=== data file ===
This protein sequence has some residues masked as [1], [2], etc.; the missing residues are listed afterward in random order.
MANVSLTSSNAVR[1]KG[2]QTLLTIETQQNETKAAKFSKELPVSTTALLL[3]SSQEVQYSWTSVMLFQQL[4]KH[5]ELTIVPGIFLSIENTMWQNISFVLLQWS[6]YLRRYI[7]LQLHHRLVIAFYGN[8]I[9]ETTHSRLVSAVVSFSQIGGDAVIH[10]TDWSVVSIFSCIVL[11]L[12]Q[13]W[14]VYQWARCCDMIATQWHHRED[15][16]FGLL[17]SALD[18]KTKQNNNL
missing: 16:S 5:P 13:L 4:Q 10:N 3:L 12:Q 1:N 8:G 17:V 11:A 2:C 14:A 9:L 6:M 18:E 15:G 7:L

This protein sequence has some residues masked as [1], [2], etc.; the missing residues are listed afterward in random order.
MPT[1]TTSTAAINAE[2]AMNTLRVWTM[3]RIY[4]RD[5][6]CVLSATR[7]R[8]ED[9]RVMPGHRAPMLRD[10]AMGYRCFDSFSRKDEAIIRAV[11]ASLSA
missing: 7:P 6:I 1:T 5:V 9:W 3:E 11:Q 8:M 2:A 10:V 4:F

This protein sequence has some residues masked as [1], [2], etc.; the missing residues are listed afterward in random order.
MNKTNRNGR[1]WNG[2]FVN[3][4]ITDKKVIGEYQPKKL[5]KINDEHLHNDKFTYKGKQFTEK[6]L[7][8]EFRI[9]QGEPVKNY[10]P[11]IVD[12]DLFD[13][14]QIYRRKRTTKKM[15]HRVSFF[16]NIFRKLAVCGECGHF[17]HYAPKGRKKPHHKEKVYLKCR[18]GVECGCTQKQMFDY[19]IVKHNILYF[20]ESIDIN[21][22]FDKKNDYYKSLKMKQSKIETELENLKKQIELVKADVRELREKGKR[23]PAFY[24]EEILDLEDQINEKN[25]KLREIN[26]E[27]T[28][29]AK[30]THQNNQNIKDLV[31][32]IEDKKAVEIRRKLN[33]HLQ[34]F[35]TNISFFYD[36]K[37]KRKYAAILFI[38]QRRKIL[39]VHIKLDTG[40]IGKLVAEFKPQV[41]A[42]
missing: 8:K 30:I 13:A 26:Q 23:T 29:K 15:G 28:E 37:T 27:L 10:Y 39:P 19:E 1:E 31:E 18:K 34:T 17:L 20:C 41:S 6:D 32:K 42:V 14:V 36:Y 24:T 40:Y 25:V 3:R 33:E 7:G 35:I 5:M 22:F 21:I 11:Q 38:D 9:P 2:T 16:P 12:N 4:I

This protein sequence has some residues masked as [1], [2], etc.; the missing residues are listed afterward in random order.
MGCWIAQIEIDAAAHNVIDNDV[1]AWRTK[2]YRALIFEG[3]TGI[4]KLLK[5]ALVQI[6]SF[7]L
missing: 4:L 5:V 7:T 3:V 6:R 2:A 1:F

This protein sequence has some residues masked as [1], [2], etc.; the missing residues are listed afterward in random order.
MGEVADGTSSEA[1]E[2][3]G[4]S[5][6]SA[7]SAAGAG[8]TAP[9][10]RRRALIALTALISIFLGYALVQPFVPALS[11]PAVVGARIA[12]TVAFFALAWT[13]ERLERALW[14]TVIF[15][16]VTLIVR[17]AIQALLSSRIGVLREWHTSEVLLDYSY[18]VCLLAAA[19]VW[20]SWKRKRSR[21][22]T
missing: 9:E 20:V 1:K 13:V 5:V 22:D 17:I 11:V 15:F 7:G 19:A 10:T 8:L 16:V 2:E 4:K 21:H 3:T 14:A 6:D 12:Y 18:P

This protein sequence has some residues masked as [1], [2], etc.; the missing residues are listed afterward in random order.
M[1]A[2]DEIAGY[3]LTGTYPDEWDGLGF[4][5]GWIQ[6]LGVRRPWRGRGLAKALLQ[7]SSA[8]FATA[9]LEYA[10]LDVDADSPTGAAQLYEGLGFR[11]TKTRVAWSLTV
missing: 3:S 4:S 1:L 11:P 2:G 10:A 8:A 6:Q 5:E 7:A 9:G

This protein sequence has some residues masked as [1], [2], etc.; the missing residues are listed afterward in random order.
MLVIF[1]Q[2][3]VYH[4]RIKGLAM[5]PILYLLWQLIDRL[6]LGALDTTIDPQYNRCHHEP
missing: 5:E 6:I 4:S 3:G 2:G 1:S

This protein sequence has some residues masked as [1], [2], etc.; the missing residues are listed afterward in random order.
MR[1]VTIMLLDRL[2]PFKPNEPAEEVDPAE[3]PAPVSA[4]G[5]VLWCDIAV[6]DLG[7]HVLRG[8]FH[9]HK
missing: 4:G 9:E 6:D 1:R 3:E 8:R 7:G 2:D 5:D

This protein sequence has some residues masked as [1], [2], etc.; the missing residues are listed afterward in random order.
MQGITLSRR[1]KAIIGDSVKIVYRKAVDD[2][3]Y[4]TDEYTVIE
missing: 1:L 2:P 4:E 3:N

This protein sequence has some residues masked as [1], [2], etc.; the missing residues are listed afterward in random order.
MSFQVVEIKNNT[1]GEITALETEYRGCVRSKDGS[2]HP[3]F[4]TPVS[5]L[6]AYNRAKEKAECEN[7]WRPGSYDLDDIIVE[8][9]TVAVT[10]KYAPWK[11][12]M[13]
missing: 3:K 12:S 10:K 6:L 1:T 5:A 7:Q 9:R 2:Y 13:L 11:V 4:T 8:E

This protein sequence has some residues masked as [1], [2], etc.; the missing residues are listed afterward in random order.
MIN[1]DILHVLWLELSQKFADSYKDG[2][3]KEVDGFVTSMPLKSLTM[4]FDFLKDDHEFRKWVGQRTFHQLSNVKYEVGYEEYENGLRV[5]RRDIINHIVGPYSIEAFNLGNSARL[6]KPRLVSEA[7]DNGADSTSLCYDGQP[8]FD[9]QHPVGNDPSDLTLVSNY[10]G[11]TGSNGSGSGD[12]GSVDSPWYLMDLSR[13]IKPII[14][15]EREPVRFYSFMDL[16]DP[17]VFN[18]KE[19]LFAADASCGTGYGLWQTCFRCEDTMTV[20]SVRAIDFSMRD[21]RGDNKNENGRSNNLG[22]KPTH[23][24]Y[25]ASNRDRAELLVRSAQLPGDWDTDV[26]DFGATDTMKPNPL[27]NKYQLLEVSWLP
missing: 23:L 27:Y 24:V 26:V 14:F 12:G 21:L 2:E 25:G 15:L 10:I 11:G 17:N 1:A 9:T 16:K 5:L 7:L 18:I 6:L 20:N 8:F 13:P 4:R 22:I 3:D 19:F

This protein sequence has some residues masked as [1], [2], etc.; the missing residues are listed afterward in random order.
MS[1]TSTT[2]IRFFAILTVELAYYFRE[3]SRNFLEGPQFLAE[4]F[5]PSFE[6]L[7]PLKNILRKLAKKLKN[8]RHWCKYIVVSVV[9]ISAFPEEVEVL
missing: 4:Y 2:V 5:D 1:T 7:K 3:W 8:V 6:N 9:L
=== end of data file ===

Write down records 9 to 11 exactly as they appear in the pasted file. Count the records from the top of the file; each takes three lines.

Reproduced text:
This protein sequence has some residues masked as [1], [2], etc.; the missing residues are listed afterward in random order.
MQGITLSRR[1]KAIIGDSVKIVYRKAVDD[2][3]Y[4]TDEYTVIE
missing: 1:L 2:P 4:E 3:N

This protein sequence has some residues masked as [1], [2], etc.; the missing residues are listed afterward in random order.
MSFQVVEIKNNT[1]GEITALETEYRGCVRSKDGS[2]HP[3]F[4]TPVS[5]L[6]AYNRAKEKAECEN[7]WRPGSYDLDDIIVE[8][9]TVAVT[10]KYAPWK[11][12]M[13]
missing: 3:K 12:S 10:K 6:L 1:T 5:A 7:Q 9:R 2:Y 13:L 11:V 4:T 8:E

This protein sequence has some residues masked as [1], [2], etc.; the missing residues are listed afterward in random order.
MIN[1]DILHVLWLELSQKFADSYKDG[2][3]KEVDGFVTSMPLKSLTM[4]FDFLKDDHEFRKWVGQRTFHQLSNVKYEVGYEEYENGLRV[5]RRDIINHIVGPYSIEAFNLGNSARL[6]KPRLVSEA[7]DNGADSTSLCYDGQP[8]FD[9]QHPVGNDPSDLTLVSNY[10]G[11]TGSNGSGSGD[12]GSVDSPWYLMDLSR[13]IKPII[14][15]EREPVRFYSFMDL[16]DP[17]VFN[18]KE[19]LFAADASCGTGYGLWQTCFRCEDTMTV[20]SVRAIDFSMRD[21]RGDNKNENGRSNNLG[22]KPTH[23][24]Y[25]ASNRDRAELLVRSAQLPGDWDTDV[26]DFGATDTMKPNPL[27]NKYQLLEVSWLP
missing: 23:L 27:Y 24:V 26:V 14:F 12:G 21:L 2:E 25:G 15:L 10:I 11:G 17:N 1:A 9:T 16:K 5:L 7:L 18:I 6:L 20:N 8:F 13:P 4:R 22:I 3:D 19:F